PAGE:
Enzyme May Be a Key in Fat Absorption, Study Finds

March 23, 2009

An enzyme found in human intestines that helps absorb fat may be the key to actually reducing it.

An enzyme found in human intestines that helps absorb fat may be the key to actually reducing it.

The enzyme acyl CoA—monoacylglycerol acyltransferase 2, or Mgat2—acts as a catalyst for a critical step in the production of triglyceride. Robert V. Farese, Jr, MD, and colleagues at the Gladstone Institute of Cardiovascular Disease used mice that were genetically modified to lack Mgat2 to test the enzyme.

The mice lacking Mgat2 remained “normal” on a low-fat diet, according to the Gladstone release. When fed a high-fat diet, the mice still did not gain weight nor develop other complications of obesity, such as glucose intolerance, hypercholesterolemia, or fatty livers. The number of calories these mice took in was the same as other normal mice, and were all fully absorbed.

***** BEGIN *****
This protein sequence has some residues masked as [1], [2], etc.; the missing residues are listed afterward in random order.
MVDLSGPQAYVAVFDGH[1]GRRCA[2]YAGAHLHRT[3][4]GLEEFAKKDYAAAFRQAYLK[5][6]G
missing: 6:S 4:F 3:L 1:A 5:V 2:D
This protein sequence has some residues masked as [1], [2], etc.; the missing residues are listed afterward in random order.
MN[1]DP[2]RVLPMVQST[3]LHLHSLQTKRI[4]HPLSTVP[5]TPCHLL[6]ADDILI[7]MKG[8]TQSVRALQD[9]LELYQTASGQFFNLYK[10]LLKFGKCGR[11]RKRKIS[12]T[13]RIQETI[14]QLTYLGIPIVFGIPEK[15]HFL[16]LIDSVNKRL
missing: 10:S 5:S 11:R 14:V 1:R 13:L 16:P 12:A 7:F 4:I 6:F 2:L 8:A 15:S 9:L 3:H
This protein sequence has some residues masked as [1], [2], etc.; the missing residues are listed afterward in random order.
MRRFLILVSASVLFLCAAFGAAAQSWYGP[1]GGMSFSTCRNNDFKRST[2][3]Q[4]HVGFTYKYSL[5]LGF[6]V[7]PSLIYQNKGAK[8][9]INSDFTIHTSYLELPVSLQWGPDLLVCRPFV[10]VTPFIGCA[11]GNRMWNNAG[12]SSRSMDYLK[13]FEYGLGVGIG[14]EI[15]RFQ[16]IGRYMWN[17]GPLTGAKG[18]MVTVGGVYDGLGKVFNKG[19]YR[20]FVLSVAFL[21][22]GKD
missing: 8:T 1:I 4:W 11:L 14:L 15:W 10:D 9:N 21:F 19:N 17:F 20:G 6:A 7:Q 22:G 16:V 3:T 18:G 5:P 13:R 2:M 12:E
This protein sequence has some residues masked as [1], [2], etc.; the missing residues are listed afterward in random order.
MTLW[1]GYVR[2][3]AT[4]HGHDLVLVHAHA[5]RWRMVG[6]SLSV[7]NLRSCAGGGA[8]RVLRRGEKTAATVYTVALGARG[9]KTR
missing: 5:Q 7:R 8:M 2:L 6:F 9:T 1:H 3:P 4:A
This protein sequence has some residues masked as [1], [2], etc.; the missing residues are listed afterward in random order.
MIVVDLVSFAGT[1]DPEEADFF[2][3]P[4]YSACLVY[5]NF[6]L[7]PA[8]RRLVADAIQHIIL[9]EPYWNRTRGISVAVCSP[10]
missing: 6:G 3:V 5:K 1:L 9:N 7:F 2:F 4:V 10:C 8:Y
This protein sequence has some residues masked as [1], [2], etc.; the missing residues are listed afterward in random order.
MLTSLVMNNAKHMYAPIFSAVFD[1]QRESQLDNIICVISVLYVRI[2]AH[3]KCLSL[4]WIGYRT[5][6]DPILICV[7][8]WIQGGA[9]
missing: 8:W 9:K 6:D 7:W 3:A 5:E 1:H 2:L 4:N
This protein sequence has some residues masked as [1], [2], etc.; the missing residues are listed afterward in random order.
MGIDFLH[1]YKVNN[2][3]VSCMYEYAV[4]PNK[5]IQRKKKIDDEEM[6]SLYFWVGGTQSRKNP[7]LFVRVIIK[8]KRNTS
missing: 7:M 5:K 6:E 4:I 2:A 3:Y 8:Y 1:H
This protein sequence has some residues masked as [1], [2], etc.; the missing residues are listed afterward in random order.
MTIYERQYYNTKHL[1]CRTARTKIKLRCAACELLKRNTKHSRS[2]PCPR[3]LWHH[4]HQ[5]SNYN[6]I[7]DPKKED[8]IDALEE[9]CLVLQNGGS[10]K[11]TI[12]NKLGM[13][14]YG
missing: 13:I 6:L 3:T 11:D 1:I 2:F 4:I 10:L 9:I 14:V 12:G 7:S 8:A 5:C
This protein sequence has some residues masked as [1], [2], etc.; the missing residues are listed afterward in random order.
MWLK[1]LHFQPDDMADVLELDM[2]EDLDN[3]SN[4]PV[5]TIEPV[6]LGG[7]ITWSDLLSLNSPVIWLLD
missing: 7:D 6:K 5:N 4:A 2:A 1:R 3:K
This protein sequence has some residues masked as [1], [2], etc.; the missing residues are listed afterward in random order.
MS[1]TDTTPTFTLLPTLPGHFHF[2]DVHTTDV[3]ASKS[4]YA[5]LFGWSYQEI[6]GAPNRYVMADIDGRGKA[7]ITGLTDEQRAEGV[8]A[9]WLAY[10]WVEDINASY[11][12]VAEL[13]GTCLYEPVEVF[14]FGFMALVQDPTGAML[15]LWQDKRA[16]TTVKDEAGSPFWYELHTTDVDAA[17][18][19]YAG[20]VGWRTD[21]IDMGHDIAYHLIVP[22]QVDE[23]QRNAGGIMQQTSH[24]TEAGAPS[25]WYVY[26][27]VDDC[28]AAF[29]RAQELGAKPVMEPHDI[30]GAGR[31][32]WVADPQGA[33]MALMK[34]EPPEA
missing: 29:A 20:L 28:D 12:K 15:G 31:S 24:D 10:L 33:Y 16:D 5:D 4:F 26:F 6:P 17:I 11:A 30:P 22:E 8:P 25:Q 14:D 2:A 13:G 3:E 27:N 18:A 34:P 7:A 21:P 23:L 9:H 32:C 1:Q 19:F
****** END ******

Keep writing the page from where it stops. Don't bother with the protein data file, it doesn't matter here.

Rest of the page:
The researchers said that the lack of Mgat2 could lessen the uptake of fat in the small intestine, delaying the fat’s arrival in the bloodstream. This process “may dissociate fat from carbohydrate absorption and insulin secretion and ultimately lower the amount of fat stored and used.”

Though it was not clear to the researchers how this happened, one idea that they’ve theorized is “that the absorbed fat is partitioned more to tissues where it is burned up.”

“Differences in Mgat2 expression may contribute to the propensity of some people to gain weight from diets rich in fat,” said Eric Yen, PhD, lead author of the study. “Our findings suggest that inhibiting this enzyme in the small intestine might be an effective way to treating metabolic diseases that result from excessive fat intake.”

Findings of the study were published in the current issue of the journal Nature Medicine.